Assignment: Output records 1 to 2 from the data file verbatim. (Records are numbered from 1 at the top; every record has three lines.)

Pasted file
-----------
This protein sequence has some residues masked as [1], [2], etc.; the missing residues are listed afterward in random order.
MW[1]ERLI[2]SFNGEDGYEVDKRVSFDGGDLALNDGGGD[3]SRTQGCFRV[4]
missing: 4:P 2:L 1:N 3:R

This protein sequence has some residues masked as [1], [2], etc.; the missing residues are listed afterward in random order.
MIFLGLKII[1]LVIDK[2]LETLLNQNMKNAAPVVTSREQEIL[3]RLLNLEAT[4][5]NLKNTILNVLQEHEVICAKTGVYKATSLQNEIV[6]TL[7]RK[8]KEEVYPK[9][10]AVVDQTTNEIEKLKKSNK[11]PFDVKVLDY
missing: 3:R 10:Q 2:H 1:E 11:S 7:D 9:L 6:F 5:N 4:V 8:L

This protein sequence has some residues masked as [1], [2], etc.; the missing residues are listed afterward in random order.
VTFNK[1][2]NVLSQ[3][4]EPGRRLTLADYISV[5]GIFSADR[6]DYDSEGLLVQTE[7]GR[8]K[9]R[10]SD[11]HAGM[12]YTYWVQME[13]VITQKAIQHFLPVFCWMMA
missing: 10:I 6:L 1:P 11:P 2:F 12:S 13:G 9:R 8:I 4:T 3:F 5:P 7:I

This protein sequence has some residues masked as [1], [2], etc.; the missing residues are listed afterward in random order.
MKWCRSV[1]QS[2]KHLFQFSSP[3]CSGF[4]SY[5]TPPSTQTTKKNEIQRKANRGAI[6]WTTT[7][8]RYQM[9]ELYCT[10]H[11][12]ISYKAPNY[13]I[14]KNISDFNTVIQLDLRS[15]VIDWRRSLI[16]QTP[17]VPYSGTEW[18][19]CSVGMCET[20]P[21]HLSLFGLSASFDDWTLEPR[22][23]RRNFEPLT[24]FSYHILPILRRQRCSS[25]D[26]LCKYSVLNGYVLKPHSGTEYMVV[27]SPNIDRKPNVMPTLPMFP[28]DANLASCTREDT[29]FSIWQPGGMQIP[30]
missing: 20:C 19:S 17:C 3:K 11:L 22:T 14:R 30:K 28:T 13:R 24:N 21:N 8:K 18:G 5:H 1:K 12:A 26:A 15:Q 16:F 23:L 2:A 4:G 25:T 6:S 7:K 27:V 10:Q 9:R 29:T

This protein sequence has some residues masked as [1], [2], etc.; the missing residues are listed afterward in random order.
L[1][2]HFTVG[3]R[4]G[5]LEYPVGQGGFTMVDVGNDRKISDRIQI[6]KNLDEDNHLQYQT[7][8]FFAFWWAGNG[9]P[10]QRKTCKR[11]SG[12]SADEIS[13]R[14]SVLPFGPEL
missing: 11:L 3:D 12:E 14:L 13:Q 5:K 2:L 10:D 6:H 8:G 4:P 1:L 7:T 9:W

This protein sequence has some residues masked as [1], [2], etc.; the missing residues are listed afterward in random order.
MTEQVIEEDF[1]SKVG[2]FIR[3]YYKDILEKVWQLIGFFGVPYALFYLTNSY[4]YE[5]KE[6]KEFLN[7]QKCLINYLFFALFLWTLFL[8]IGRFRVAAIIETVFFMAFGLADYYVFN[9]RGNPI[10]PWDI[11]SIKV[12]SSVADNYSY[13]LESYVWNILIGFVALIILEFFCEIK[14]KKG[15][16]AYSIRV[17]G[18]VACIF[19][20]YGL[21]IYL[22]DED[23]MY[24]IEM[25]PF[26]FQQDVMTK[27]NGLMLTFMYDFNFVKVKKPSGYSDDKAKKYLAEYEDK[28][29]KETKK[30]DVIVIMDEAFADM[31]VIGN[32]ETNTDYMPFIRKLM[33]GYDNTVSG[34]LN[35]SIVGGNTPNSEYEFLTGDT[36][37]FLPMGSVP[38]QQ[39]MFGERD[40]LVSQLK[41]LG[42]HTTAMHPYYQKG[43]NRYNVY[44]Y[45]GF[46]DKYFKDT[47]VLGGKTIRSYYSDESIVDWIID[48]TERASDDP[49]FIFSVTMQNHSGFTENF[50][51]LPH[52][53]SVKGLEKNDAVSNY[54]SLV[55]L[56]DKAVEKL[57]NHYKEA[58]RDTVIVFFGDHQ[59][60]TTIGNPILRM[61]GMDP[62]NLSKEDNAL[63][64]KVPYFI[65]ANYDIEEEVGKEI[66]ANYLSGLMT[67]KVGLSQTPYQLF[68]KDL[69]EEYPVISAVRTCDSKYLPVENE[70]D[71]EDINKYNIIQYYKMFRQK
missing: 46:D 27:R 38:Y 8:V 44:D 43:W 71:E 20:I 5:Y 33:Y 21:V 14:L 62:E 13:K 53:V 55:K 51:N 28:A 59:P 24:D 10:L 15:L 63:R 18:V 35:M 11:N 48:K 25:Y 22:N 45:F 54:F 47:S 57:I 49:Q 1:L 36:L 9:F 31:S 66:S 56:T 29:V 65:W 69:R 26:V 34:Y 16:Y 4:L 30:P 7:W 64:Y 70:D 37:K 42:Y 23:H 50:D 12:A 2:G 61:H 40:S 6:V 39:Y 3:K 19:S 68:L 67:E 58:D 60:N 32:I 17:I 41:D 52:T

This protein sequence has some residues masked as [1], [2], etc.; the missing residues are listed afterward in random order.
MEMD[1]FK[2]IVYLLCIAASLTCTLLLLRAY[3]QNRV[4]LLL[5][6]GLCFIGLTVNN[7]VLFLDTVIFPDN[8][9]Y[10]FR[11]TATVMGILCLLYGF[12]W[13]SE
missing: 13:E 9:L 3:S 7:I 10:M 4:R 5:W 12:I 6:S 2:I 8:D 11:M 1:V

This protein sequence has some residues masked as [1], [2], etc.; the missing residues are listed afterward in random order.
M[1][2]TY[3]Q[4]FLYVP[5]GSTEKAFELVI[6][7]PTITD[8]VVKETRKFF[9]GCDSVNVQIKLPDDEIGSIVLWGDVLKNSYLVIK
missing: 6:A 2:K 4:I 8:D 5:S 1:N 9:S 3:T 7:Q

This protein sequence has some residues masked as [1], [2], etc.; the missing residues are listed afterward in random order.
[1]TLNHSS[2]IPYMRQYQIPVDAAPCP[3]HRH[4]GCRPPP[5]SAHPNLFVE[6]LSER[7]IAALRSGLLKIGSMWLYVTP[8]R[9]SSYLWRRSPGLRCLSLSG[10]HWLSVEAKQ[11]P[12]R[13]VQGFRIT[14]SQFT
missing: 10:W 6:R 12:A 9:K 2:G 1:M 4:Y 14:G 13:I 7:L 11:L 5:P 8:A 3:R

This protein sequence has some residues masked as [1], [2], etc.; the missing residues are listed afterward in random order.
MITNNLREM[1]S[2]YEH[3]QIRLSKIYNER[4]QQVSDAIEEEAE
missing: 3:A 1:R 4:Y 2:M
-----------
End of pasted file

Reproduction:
This protein sequence has some residues masked as [1], [2], etc.; the missing residues are listed afterward in random order.
MW[1]ERLI[2]SFNGEDGYEVDKRVSFDGGDLALNDGGGD[3]SRTQGCFRV[4]
missing: 4:P 2:L 1:N 3:R

This protein sequence has some residues masked as [1], [2], etc.; the missing residues are listed afterward in random order.
MIFLGLKII[1]LVIDK[2]LETLLNQNMKNAAPVVTSREQEIL[3]RLLNLEAT[4][5]NLKNTILNVLQEHEVICAKTGVYKATSLQNEIV[6]TL[7]RK[8]KEEVYPK[9][10]AVVDQTTNEIEKLKKSNK[11]PFDVKVLDY
missing: 3:R 10:Q 2:H 1:E 11:S 7:D 9:L 6:F 5:N 4:V 8:L